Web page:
“No” Has Consequences

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It’s been a wonderful summer—our family’s trip to Iona, Scotland was over-the-moon wonderful—but it’s good to be back into a routine. I put my lastborn child on the school bus this morning. I won’t lie, there were a couple of happy mommy tears as he waved from the second seat and rumbled away.

I wrote earlier in the summer about creating a “to-don’t” list, and have been working on identifying things that I can let go of, either by delegating or just leaving them undone. The idea is to free up time and mental space for those things that are more important.

Our family has a big to-don’t on tap this fall… we’re giving up Girl Scouts.

This one hurts. I am a big believer in scouting. I was a Girl Scout. My mother was my Girl Scout leader, and I was a co-leader for Caroline’s troop last year. Margaret has been patiently waiting for her turn to join. Instead, we will be a Scout-free household for the next year, perhaps longer. I won’t bore you with the reasons, nor with the list of what’s on our plates instead. Suffice to say, this is the right thing for us right now.

On one level it feels great: No meetings. No cookies. No weekends jammed with field trips and badge work.

But it’s also agonizing. No rocketry or horseback riding. No camping. No intentional leadership development of our girls. Yes, they could potentially get that kind of experience in other ways. But how? And what are the consequences if they don’t?

Time management experts (and Sabbath practitioners) sometimes make saying “No” sound simple, as if all that stands between you and a simpler life is to let the unimportant stuff go. But the values of the Girl Scouts are important.

When we say No, we are trusting a bigger Yes.

But that’s easier said than done.

photo credit: cheerfulmonk via photopin cc

12 thoughts on ““No” Has Consequences

  1. Susan

    I’m reading this just after getting an email about losing another girl from our already small troop. I’m sad, but I get it. You can’t do everything, and it sounds like your troop was super-active. We haven’t done a single thing outside of meeting time yet.

    Hope this space in your life is filled with good things.

    Reply
  2. Carl Utley

    MaryAnn, this is my first time to come across the phrase “to-don’t list.” Bless you, bless you, bless you for this gem. I’m starting mine today. And congratulations for saying “no” to an easily identified good in order to lead a more sensible, balanced and what promises to be a better life. The pain of letting go will be worth the witness that we don’t need to have/do/be “it all.” Carl

    Reply
  3. Sarah

    Difficult choices abound, ain’t that the truth. God’s peace to you and your family as your NO makes room for some yet-to-be-known YESSES. And yes, I am a woman who was very much shaped by GS (and my Red Cross safety/water safety training) all the way thru senior year of HS – yes, I was one of the girls who attended the Council’s Scout graduation service, which happened to be held at the church where my family worshipped.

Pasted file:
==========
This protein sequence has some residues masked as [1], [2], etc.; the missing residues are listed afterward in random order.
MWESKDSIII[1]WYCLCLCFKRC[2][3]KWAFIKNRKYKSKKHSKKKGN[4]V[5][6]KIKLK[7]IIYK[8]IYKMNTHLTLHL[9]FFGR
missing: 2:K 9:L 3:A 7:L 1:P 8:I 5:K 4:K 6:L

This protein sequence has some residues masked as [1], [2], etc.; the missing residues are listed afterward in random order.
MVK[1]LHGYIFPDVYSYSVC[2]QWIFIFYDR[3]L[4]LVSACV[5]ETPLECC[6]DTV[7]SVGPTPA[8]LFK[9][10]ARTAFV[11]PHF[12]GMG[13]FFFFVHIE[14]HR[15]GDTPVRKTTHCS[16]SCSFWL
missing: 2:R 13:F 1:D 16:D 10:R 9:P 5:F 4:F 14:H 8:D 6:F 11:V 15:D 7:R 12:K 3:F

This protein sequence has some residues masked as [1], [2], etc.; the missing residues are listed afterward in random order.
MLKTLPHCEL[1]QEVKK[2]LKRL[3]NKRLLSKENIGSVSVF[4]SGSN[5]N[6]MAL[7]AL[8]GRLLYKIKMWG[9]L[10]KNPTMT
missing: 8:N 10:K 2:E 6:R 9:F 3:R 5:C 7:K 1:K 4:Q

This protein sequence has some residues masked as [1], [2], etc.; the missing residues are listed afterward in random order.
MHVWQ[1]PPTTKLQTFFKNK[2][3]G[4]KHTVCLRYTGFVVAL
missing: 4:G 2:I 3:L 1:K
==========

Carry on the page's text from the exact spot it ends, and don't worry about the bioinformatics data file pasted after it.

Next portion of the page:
Reply
  4. Bob Braxton

    for our offspring, Cub Scouts and then that was it (piano lessons started in earnest). Then, after ninth grade there was a total conflict (schedule) between orchestra (cello) and math competitions – so it became the math for the next three high school years (for offspring). Every “no” is a bigger yes; and I do not wish for you – fill up that space – the reason (mine, anyway) for opening up the space is – the space (surprise) – not to fill it with something else. The New Testament has a story about cleaning a demon out of a possessed house – then, the rest of that story.

    Reply
  5. Jeanny House

    I love this: “When we say No, we are trusting a bigger Yes.”

    One of the things I work on with my coaching clients is that living in choice, while empowering and liberating, is also sometimes difficult and a little heartbreaking. Realizing that every time we say “yes” to something, we are saying “no” to other things and that when we say “no”, we are also saying “yes”to something else is huge part of what empowers us to choose the lives we want to live.

    I’m inspired by your family’s thoughtful choice-making and commitment to living your values.

    Reply
  6. Jan

    “No” definitely has long term consequences.

    I remember hearing that – unless our then-8 yr old daughter played travel soccer – she would never get to play high school soccer one day. Actually that depends on the high school. (In our high school, if you had a pulse, you could play a varsity sport.) But in big competitive sports high schools, this was true. One of the Big Pressures parents have in our culture is feeling like a decision made for a second grader (not sending her to the Science Focus School) means that she will never get to be a scientist even though that is what she says she wants to be at the moment. We have to practice breathing and knowing that fresh opportunities will come one day – to learn how to identify leaves, tie knots, and sell cookies.

    Reply
  7. Bob Braxton

    Will Campbell is a Yale PhD ? or is it M. Div. and graduate of Wake Forest, died recently, the pattern and inspiration for Doug Marlette’s character
    Will B. Dunn
    so one of the consequences of “No” would be to modify
    the “Lord’s Prayer” to

    Thy Won’t be done – in earth as it is in heaven
    and perhaps the partner for that cartoon character
    call her / him / other
    the better half “Won’t B. Dunn”

    Reply

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